• has been diagnosed by a healthcare provider by the Veterans Administration and documented in the patient’s record; or
    • has been diagnosed or confirmed by evaluation from a psychiatrist, doctorate psychologist, a doctorate licensed clinical social worker, or a psychiatric APRN
  • autism
  • a terminal illness when the patient’s life expectancy is less than six months
  • a condition resulting in the individual receiving hospice care
  • a rare condition or disease that affects less than 200,000 individuals in the U.S., as defined in federal law, and that is not adequately managed despite treatment attempts using conventional medications (other than opioids or opiates) or physical interventions
  • pain lasting longer than two weeks that is not adequately managed, in the qualified medical provider’s opinion, despite treatment attempts using conventional medications other than opioids or opiates or physical interventions

Patients with medical conditions not listed in the law may petition the Compassionate Use Board for a medical cannabis card, which will review petitions and recommend eligibility on a case-by-case basis.

Yes. To qualify, a patient with PTSD must be treated and monitored by a Utah licensed mental health therapist (defined here). Additionally, a patient’s PTSD must:

  1. have been diagnosed by a healthcare provider or a mental health provider employed or contracted by the Veterans Administration and documented in the patient’s record; or
  2. have been diagnosed or confirmed by evaluation by a psychiatrist, at least a master’s level psychologist, a master’s level licensed clinical social worker, or a psychiatric APRN.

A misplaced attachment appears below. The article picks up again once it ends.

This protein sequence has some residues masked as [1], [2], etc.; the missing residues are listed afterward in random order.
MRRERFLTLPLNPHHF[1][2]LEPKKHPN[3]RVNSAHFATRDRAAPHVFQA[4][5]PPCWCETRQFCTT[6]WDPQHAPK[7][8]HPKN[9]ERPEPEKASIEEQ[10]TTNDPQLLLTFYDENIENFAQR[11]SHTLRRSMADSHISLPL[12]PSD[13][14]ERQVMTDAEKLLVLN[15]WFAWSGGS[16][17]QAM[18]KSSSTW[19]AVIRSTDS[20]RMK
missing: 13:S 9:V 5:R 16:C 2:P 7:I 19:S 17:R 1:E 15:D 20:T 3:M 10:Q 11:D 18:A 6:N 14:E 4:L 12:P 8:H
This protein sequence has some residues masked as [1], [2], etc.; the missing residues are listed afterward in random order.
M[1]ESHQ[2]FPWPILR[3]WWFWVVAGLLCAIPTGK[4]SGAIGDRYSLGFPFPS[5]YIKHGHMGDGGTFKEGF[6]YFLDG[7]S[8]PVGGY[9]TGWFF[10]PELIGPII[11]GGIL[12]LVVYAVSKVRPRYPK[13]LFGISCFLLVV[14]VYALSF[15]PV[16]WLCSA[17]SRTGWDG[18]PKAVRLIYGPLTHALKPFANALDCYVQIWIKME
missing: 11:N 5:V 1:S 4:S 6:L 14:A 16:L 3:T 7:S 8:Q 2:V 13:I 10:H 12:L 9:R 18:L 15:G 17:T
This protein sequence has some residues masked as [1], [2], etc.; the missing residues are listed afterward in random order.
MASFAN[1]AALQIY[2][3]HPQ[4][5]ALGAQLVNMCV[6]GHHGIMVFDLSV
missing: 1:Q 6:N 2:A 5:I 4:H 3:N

Medical cannabis will only be available in the following forms under the Utah Medical Cannabis Act:

  • Tablet
  • Capsule
  • Concentrated oil
  • Liquid suspension
  • Transdermal preparation
  • Gelatinous cube
  • Unprocessed cannabis flower in a tamper evident and resistant container that is opaque that contains a quantity that varies no more than 10% from the stated weight at the time of packaging
  • Wax or resin
  • Medical cannabis device such as a vaping pen that warms cannabis material into a vapor without the use of a flame and that delivers cannabis to an individual’s respiratory system

Smoking of cannabis is not permitted.

The law prohibits candies, cookies, brownies, and other edible products.

Qualifying patients may not possess:

  • More than 113 grams of unprocessed cannabis (flower); and
  • More than 20 grams of total composite THC in all other medicinal dosage forms.

Within a 30-day period, qualifying patients may not purchase:

  • more than 113 grams of unprocessed cannabis (flower); and
  • more than 20 grams of total composite THC in all other medicinal dosage forms.

Within a 30-day period, qualifying patients may not purchase:

  • more than 113 grams of unprocessed cannabis (flower); and
  • more than 20 grams of total composite THC in all other medicinal dosage forms.

No, cannabis is not legal under federal law.

Because medical cannabis users are not a protected class, there are no renter protections for those who choose to possess and use medical cannabis.

There are some limited protections for state and local government employees. The Utah Medical Cannabis Act allows these employers to treat medical cannabis use in the same fashion as opioids or opiates, meaning that disciplinary action and/or termination may occur due to impairment or poor job performance.

Private employees are subject to their employers’ policies, which may include zero-tolerance for cannabis and/or drug testing.

Yes. It is legal under Utah law for anyone to purchase and possess hemp extract, or CBD oil, if it contains less than 0.3% tetrahydrocannabinol (THC). These products must be registered with the Utah Department of Agriculture and Food.

The Utah Department of Health (UDOH) is not accepting applications from companies seeking medical cannabis pharmacy licenses at this time. In January 2020, the UDOH announced the names of companies to whom it intends to award 14 medical cannabis pharmacy licenses.